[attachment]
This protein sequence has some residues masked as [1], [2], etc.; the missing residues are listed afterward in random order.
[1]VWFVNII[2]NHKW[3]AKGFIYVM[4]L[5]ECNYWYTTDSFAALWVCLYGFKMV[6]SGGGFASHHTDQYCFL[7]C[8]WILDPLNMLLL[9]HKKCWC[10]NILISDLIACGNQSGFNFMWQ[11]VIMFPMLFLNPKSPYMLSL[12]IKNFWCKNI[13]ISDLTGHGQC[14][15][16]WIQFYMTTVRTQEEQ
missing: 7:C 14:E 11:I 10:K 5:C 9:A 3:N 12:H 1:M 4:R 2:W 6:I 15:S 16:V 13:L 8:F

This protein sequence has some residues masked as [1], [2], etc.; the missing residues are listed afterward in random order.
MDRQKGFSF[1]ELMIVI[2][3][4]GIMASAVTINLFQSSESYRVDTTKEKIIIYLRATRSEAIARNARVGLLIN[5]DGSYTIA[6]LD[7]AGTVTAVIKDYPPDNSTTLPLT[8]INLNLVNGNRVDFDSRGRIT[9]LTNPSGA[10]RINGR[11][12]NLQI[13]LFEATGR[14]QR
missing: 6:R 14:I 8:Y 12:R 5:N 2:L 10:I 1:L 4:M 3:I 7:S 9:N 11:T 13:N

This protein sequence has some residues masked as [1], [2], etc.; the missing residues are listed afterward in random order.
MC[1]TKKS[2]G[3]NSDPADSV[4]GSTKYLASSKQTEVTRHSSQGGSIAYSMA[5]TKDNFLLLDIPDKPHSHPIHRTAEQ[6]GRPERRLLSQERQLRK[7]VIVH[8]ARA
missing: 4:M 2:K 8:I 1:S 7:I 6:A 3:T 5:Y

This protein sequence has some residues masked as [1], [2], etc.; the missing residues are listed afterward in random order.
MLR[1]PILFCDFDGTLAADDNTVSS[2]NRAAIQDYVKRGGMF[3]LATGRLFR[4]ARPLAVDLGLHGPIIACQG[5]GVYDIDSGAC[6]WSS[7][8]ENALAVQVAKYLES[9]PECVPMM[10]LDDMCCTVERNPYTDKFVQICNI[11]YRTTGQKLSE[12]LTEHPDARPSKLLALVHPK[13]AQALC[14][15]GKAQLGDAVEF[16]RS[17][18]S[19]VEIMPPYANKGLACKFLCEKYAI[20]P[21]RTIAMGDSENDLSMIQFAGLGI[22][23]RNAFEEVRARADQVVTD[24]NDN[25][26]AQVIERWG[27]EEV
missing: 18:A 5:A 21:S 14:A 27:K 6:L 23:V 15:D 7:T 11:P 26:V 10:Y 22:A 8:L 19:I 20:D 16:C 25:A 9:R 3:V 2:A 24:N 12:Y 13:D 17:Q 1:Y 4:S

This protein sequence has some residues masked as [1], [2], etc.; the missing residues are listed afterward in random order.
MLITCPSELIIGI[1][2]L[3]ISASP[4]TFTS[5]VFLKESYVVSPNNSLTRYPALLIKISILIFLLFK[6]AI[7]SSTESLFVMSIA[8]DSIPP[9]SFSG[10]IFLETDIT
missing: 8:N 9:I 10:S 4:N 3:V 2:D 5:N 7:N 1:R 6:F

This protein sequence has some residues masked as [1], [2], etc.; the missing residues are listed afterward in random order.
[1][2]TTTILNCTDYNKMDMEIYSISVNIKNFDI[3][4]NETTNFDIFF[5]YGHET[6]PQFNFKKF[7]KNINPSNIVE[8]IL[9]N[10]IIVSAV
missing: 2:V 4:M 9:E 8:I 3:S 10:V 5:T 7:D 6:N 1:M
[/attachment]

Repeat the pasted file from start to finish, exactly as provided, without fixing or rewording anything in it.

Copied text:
This protein sequence has some residues masked as [1], [2], etc.; the missing residues are listed afterward in random order.
[1]VWFVNII[2]NHKW[3]AKGFIYVM[4]L[5]ECNYWYTTDSFAALWVCLYGFKMV[6]SGGGFASHHTDQYCFL[7]C[8]WILDPLNMLLL[9]HKKCWC[10]NILISDLIACGNQSGFNFMWQ[11]VIMFPMLFLNPKSPYMLSL[12]IKNFWCKNI[13]ISDLTGHGQC[14][15][16]WIQFYMTTVRTQEEQ
missing: 7:C 14:E 11:I 10:K 5:C 9:A 3:N 12:H 1:M 4:R 2:W 6:I 15:S 16:V 13:L 8:F

This protein sequence has some residues masked as [1], [2], etc.; the missing residues are listed afterward in random order.
MDRQKGFSF[1]ELMIVI[2][3][4]GIMASAVTINLFQSSESYRVDTTKEKIIIYLRATRSEAIARNARVGLLIN[5]DGSYTIA[6]LD[7]AGTVTAVIKDYPPDNSTTLPLT[8]INLNLVNGNRVDFDSRGRIT[9]LTNPSGA[10]RINGR[11][12]NLQI[13]LFEATGR[14]QR
missing: 6:R 14:I 8:Y 12:R 5:N 2:L 10:I 1:L 4:M 3:I 7:S 9:N 11:T 13:N

This protein sequence has some residues masked as [1], [2], etc.; the missing residues are listed afterward in random order.
MC[1]TKKS[2]G[3]NSDPADSV[4]GSTKYLASSKQTEVTRHSSQGGSIAYSMA[5]TKDNFLLLDIPDKPHSHPIHRTAEQ[6]GRPERRLLSQERQLRK[7]VIVH[8]ARA
missing: 4:M 2:K 8:I 1:S 7:I 6:A 3:T 5:Y

This protein sequence has some residues masked as [1], [2], etc.; the missing residues are listed afterward in random order.
MLR[1]PILFCDFDGTLAADDNTVSS[2]NRAAIQDYVKRGGMF[3]LATGRLFR[4]ARPLAVDLGLHGPIIACQG[5]GVYDIDSGAC[6]WSS[7][8]ENALAVQVAKYLES[9]PECVPMM[10]LDDMCCTVERNPYTDKFVQICNI[11]YRTTGQKLSE[12]LTEHPDARPSKLLALVHPK[13]AQALC[14][15]GKAQLGDAVEF[16]RS[17][18]S[19]VEIMPPYANKGLACKFLCEKYAI[20]P[21]RTIAMGDSENDLSMIQFAGLGI[22][23]RNAFEEVRARADQVVTD[24]NDN[25][26]AQVIERWG[27]EEV
missing: 18:A 5:A 21:S 14:A 27:K 6:L 23:V 15:D 7:T 11:P 26:V 10:Y 22:A 8:L 19:I 20:D 16:C 25:A 9:R 3:V 2:A 24:N 12:Y 13:D 17:Q 1:Y 4:S

This protein sequence has some residues masked as [1], [2], etc.; the missing residues are listed afterward in random order.
MLITCPSELIIGI[1][2]L[3]ISASP[4]TFTS[5]VFLKESYVVSPNNSLTRYPALLIKISILIFLLFK[6]AI[7]SSTESLFVMSIA[8]DSIPP[9]SFSG[10]IFLETDIT
missing: 8:N 9:I 10:S 4:N 3:V 2:D 5:N 7:N 1:R 6:F

This protein sequence has some residues masked as [1], [2], etc.; the missing residues are listed afterward in random order.
[1][2]TTTILNCTDYNKMDMEIYSISVNIKNFDI[3][4]NETTNFDIFF[5]YGHET[6]PQFNFKKF[7]KNINPSNIVE[8]IL[9]N[10]IIVSAV
missing: 2:V 4:M 9:E 8:I 3:S 10:V 5:T 7:D 6:N 1:M